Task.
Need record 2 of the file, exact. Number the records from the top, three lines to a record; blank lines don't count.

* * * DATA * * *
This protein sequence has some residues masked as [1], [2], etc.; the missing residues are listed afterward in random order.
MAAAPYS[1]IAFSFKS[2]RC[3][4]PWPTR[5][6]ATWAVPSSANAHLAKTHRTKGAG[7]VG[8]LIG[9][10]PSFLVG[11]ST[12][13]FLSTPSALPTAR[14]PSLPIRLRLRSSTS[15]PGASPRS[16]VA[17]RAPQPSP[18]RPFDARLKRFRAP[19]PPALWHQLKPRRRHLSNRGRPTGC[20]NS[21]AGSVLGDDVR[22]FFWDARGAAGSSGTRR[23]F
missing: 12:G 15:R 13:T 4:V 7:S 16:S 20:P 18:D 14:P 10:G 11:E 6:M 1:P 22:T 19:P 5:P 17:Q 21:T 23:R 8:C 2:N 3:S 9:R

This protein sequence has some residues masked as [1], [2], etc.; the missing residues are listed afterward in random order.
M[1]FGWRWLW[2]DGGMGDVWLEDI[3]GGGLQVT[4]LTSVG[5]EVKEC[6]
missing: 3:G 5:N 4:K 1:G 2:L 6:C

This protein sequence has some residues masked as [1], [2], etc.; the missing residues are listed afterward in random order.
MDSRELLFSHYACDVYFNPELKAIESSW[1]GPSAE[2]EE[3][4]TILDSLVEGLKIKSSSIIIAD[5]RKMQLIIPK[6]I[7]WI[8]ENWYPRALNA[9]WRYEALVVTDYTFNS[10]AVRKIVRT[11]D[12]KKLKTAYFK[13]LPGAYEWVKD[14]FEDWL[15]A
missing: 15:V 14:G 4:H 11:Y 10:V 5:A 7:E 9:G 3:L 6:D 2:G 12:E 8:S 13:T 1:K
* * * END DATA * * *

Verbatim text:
This protein sequence has some residues masked as [1], [2], etc.; the missing residues are listed afterward in random order.
M[1]FGWRWLW[2]DGGMGDVWLEDI[3]GGGLQVT[4]LTSVG[5]EVKEC[6]
missing: 3:G 5:N 4:K 1:G 2:L 6:C